requirements and limitations, of course, as a matter of law, must be
adhered to by the administration.

     We already have, as I think you're aware, a very significant U.S.
presence in Colombia in order to implement the ongoing assistance programs
that we have had there for a while.  I think that everyone who is
associated with the planning for implementation of the increases is well
aware of the fact that we will need an increase in the number of U.S.
government personnel there.  I would not describe that increase, and no one
is thinking of that increase, in terms of an order of magnitude.  But there
will be increases.  That planning is underway, and I think that's a matter
where we'll simply have to see that play itself out.

     Q    How many U.S. trainers, for instance, are there now?

     SENIOR ADMINISTRATION OFFICIAL:  On any one particular day, I,
frankly, would not be able to give you the number without checking.  What I
can tell you is that there have been instances where I have checked
recently because of the discussion in Congress associated with the proposed
ceilings that were discussed as the appropriations were being developed,
and the number that I got in terms of military personnel was approximately
280 military personnel in country.  And a good number of those personnel
were associated with the ongoing effort at that point in time to train the
first Colombian army counter-drug battalion.

     In the pattern recently -- and this will continue into the future --
has been that the number of military personnel there will vary, depending
on what we're doing in country at that particular point in time.  And
usually, a spike in the number of personnel will be because we have a major
training evolution ongoing at the particular time.

     Q    Would you remind us what the ceiling is on personnel?

     SENIOR ADMINISTRATION OFFICIAL:  I'm informed by my colleagues -- I
wouldn't have remembered that -- but the current ceiling is 500 for U.S.
military personnel.

     Q    And is there any limit on civilian personnel?

     SENIOR ADMINISTRATION OFFICIAL:  There is a limit.  I think that is
still the subject of some ongoing discussion in terms of how it applies to
civilian contractors and others.  I would have to get back to you after the
briefing with an answer on that, unless one of my colleagues has the answer

     SENIOR ADMINISTRATION OFFICIAL:  I don't have the answer of the actual
number now.  But let me remind you that one of the things that is really
significant about this package is that the proportional increases in
support for other aspects of the package, besides this strictly drug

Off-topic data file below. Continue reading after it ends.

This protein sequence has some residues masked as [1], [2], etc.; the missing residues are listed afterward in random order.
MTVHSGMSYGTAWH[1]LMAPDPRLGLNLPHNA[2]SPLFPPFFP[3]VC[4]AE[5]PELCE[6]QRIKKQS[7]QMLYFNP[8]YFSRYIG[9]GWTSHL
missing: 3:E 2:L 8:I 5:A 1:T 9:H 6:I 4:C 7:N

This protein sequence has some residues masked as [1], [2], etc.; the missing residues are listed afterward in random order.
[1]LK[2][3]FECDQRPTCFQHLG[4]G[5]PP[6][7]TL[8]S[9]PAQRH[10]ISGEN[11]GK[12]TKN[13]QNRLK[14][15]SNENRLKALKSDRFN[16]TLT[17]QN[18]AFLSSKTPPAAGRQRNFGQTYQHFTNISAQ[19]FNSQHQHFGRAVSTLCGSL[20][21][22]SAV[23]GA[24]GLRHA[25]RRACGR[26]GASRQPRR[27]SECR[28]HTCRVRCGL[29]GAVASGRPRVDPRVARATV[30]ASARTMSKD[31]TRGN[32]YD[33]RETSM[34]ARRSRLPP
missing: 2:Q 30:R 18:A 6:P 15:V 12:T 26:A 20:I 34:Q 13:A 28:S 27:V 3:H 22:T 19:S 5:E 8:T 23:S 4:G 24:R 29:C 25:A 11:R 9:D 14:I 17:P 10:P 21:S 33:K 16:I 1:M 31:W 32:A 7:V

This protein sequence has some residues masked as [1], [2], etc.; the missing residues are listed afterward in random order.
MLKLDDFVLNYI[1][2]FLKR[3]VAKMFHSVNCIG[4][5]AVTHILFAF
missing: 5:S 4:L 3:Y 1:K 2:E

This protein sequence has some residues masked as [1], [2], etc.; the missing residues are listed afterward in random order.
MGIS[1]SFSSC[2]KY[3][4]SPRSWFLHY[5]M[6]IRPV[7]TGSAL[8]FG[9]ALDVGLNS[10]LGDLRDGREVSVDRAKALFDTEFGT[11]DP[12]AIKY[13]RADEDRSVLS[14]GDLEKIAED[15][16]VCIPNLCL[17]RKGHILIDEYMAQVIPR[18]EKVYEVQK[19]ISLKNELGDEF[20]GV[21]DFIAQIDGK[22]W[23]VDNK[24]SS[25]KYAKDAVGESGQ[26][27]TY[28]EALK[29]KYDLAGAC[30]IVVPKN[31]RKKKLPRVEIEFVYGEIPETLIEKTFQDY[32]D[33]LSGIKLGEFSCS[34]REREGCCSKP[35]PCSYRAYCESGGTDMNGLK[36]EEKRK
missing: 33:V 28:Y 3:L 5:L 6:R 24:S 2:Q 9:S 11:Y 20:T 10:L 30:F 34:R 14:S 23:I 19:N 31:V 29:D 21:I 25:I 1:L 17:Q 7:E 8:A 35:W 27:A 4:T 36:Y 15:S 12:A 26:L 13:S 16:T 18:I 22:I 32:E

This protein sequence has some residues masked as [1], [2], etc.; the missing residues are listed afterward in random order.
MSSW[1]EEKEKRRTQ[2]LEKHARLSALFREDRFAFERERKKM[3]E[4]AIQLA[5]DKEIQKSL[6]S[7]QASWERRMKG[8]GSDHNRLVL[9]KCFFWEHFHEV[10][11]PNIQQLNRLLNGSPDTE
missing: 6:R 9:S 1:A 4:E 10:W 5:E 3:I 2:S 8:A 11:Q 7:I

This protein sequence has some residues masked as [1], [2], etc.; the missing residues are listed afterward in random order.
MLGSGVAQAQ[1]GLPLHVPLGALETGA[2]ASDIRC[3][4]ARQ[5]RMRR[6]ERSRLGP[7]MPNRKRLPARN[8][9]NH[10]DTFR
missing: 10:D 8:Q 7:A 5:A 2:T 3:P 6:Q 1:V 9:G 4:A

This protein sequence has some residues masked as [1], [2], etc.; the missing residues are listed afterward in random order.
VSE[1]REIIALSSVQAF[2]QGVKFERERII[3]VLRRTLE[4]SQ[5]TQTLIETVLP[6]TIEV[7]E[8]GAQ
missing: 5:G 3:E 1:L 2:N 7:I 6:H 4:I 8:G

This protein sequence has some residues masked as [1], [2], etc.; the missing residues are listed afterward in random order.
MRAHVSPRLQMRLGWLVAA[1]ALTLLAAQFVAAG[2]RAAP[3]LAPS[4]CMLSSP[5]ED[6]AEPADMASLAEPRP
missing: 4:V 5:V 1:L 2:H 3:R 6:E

interdiction and the drug combatting side of the thing -- that is
alternative development, promotion of governmental institutions, support
for the peace, and so on -- that portion of the package has increased in a
significant percentage.

     For example, I'm aware of the fact that over the last period the AID
mission in Colombia has been very small.  With the increase in alternative
development support, for example, which is a significant amount of funding
-- I think it goes up to $120 million, if I'm not mistaken -- you're going
to see a significant increase in some of the support -- some of the
personnel dealing with those aspects of the support package.

     SENIOR ADMINISTRATION OFFICIAL:  But there's a tenfold increase in the
support for those elements of the package over what we've been funding in
Colombia in the past.

     Q    Do you think that the limited time of the trip will be enough for
President Clinton to press for --

     SENIOR ADMINISTRATION OFFICIAL:  Yes, I think so.  I think that the
visit of the President of the United States is a very significant event for
Colombia and it will be something that will rivet the attention of
Colombians.  And there are several events that will be planned during the
period that the President will be there that will drive home the importance
of the different dimensions of this support package.  Because, let me
reiterate once again, the counter-drug portion is absolutely critical, but
it's not the only part of the package, that it involves, in fact, support
for many other elements of the multifaceted challenges that Colombia faces.

     Q    Apart from the visit with President Pastrana, does he intend to
address the parliament or the Colombian people, or can you tell us a little
bit about the visit?

     SENIOR ADMINISTRATION OFFICIAL:  Since we're announcing this today,
and we're beginning to discuss with the Colombian government authorities
the appropriate venue for such activities, this hasn't been worked out as
yet.  But we are looking for opportunities for engagement on the part of
the President.

     Q    Do you know if Chelsea will join, as she's done on the last few
foreign trips?


     Q    Could you talk a little bit about security on this trip?
Colombia is widely regarded as the most dangerous post for Americans --
listed by the State Department as one of them.

     SENIOR ADMINISTRATION OFFICIAL:  I think I'm going to just say that
certainly that will be of the highest priority.

     MR. CROWLEY:  There are no more questions from Martha's Vineyard.
Unless there are any more questions from here, we'll conclude.

     THE PRESS:  Thank you.

     END  3:04 P.M. EDT